YouTube video producers are the target of a new data-stealing spyware called YTStealer, which aims to steal their authentication keys and take over their channels.
It is strange that YTStealer exists in a market where numerous info-stealers vie for cybercriminals’ attention and that it has such a narrow emphasis.
Intezer’s research, released today, claims that by concentrating on just one objective, the creators of YTStealer were able to develop very successful token-stealing techniques.
concentrating on YouTube content producers
The majority of the YTStealer malware‘s spread relies on lures imitating software that alters videos or serves as content for new channels because it targets YouTube creators.
OBS Studio, Adobe Premiere Pro, FL Studio, Ableton Live, Antares Auto-Tune Pro, and Filmora are a few examples of imitated programmes that contain harmful YTStealer installations.
In other instances, YTStealer impersonates Grand Theft Auto V mods, Call of Duty and Counter-Strike Go cheats, the Valorant game, or Roblox hacks in order to target game developers.
The researchers also discovered new viruses in cracks and token generators for Spotify Premium and Discord Nitro.
Intezer claims that YTStealer is frequently combined with other information thieves including the infamous RedLine and Vidar.Since it targets password stealing from a wider range of software, it is typically viewed as a specialised “extra” distributed alongside malware.
Prior to running on the host, the YTStealer virus performs various anti-sandbox checks utilising the free Chacal utility.
The malware carefully examines the browser SQL database files to look for YouTube authentication tokens if it determines that the infected machine is a legitimate target.
Then, after adding the stolen cookie to its store, it launches the web browser in headless mode to validate them.If it’s legitimate, YTStealer also gathers extra data like:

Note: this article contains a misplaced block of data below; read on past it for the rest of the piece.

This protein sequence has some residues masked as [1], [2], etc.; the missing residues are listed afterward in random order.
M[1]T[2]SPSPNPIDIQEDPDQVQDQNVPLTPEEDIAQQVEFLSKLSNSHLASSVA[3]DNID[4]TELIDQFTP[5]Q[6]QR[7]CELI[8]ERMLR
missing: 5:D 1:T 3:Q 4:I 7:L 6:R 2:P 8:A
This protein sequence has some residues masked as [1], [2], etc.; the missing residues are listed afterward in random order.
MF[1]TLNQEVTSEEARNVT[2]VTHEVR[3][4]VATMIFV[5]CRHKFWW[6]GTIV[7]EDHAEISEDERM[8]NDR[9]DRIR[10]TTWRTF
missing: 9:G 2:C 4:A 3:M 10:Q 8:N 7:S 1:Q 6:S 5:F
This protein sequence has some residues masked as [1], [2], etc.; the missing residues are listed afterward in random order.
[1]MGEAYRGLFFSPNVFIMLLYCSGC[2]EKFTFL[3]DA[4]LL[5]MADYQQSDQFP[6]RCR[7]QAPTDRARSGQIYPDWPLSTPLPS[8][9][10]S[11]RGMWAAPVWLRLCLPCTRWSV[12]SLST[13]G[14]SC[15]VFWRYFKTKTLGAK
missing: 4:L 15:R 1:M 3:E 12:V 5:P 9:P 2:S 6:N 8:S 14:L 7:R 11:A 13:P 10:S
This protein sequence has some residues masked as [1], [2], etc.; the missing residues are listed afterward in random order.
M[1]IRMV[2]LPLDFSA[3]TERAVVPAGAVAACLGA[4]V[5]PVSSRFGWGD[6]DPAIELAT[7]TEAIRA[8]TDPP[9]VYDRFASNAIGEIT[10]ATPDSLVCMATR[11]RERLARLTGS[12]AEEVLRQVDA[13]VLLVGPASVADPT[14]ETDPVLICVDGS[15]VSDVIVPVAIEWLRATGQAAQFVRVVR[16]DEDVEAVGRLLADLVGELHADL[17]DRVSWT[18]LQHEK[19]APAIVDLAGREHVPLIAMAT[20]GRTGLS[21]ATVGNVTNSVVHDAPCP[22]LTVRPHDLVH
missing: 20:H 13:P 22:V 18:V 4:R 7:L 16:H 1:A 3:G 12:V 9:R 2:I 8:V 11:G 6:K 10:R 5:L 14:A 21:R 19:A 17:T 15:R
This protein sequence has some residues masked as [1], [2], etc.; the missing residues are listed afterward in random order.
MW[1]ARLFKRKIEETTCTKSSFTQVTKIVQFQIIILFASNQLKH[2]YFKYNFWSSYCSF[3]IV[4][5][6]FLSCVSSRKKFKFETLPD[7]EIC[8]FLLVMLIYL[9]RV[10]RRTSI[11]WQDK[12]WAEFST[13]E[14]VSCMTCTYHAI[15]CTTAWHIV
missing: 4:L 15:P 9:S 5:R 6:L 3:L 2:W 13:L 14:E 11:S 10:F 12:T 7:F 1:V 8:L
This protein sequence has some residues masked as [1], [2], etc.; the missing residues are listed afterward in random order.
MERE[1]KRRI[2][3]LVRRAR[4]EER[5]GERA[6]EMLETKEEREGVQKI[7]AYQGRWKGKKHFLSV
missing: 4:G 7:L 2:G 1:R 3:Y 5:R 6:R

- YouTube channel name
- Subscriber count
- Creation date
- Monetization status
- Official artist channel status
The target wouldn’t notice anything odd until they closely examined their running processes, therefore by starting the web browser in headless mode, the entire operation becomes stealthy.
YTStealer uses the Rod library, a tool used for web automation and scraping, to control the browser.As a result, the threat actor doesn’t manually intervene in the information exfiltration from the YouTube channel.
Selling accounts on the dark web
Fully automated, YTStealer steals all YouTube accounts, regardless of how big or tiny they are, and then lets its operators analyse their haul.
According to Intezer, charges for the stolen YouTube accounts vary based on the number of channels they have.It goes without saying that a YouTube channel will cost more to buy on dark web markets the bigger and more popular it is.
The buyers of those accounts commonly utilise the stolen authentication cookies to either demand a ransom from the legitimate owners of YouTube channels or hijack the channels for various cryptocurrency scams.
This poses a significant risk to YouTube content producers since, even if their accounts are protected by MFA, the authentication tokens will still allow threat actors to access their accounts.
It is advised that YouTube producers log out of their accounts periodically to invalidate any previously created or stolen authentication tokens.